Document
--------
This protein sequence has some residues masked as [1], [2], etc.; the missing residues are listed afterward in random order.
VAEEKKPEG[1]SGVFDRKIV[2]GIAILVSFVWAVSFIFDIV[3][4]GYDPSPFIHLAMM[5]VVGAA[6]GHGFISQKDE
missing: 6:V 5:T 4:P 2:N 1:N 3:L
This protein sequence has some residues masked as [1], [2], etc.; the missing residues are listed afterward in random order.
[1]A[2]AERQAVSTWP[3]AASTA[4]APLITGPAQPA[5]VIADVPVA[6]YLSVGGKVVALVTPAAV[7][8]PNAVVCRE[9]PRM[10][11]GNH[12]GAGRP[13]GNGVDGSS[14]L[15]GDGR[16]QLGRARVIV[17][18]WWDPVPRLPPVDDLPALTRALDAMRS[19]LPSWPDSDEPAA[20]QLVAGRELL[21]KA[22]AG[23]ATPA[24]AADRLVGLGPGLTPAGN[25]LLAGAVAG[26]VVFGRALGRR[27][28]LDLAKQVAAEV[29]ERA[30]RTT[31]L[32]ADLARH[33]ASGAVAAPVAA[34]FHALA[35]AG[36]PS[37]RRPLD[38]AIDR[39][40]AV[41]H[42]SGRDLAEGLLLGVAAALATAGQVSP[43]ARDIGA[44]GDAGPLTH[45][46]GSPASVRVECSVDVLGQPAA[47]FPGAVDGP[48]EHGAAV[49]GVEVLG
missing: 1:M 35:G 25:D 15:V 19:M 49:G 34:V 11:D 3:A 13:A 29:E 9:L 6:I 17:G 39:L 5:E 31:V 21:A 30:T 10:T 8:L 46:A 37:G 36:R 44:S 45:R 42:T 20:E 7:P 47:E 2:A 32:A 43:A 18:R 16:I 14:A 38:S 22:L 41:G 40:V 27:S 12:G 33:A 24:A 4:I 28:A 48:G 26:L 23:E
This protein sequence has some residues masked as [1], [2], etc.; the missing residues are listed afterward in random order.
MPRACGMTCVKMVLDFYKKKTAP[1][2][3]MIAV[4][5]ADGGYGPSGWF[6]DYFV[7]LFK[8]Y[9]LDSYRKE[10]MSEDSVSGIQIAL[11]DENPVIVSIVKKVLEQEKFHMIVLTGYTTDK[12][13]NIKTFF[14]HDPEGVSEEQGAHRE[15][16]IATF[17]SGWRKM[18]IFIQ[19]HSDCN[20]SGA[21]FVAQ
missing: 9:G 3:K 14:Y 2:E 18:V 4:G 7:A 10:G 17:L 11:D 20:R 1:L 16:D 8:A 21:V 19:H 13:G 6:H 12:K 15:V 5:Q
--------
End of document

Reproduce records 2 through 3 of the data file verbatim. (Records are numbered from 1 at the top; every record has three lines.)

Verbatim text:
This protein sequence has some residues masked as [1], [2], etc.; the missing residues are listed afterward in random order.
[1]A[2]AERQAVSTWP[3]AASTA[4]APLITGPAQPA[5]VIADVPVA[6]YLSVGGKVVALVTPAAV[7][8]PNAVVCRE[9]PRM[10][11]GNH[12]GAGRP[13]GNGVDGSS[14]L[15]GDGR[16]QLGRARVIV[17][18]WWDPVPRLPPVDDLPALTRALDAMRS[19]LPSWPDSDEPAA[20]QLVAGRELL[21]KA[22]AG[23]ATPA[24]AADRLVGLGPGLTPAGN[25]LLAGAVAG[26]VVFGRALGRR[27][28]LDLAKQVAAEV[29]ERA[30]RTT[31]L[32]ADLARH[33]ASGAVAAPVAA[34]FHALA[35]AG[36]PS[37]RRPLD[38]AIDR[39][40]AV[41]H[42]SGRDLAEGLLLGVAAALATAGQVSP[43]ARDIGA[44]GDAGPLTH[45][46]GSPASVRVECSVDVLGQPAA[47]FPGAVDGP[48]EHGAAV[49]GVEVLG
missing: 1:M 35:G 25:D 15:V 19:M 49:G 34:V 11:D 3:A 13:A 29:E 9:L 6:I 17:G 39:L 5:E 31:V 21:A 30:T 10:T 8:L 46:A 37:G 36:R 44:S 45:R 42:T 20:E 7:P 47:E 2:A 32:A 43:A 18:R 16:I 14:A 38:S 22:L 41:G 40:V 27:S 12:G 33:A 24:A 4:I 28:A 48:G 26:L 23:E
This protein sequence has some residues masked as [1], [2], etc.; the missing residues are listed afterward in random order.
MPRACGMTCVKMVLDFYKKKTAP[1][2][3]MIAV[4][5]ADGGYGPSGWF[6]DYFV[7]LFK[8]Y[9]LDSYRKE[10]MSEDSVSGIQIAL[11]DENPVIVSIVKKVLEQEKFHMIVLTGYTTDK[12][13]NIKTFF[14]HDPEGVSEEQGAHRE[15][16]IATF[17]SGWRKM[18]IFIQ[19]HSDCN[20]SGA[21]FVAQ
missing: 9:G 3:K 14:Y 2:E 18:V 4:G 7:A 10:G 17:L 11:D 20:R 1:L 16:D 8:A 21:V 19:H 13:G 6:H 12:K 15:V 5:Q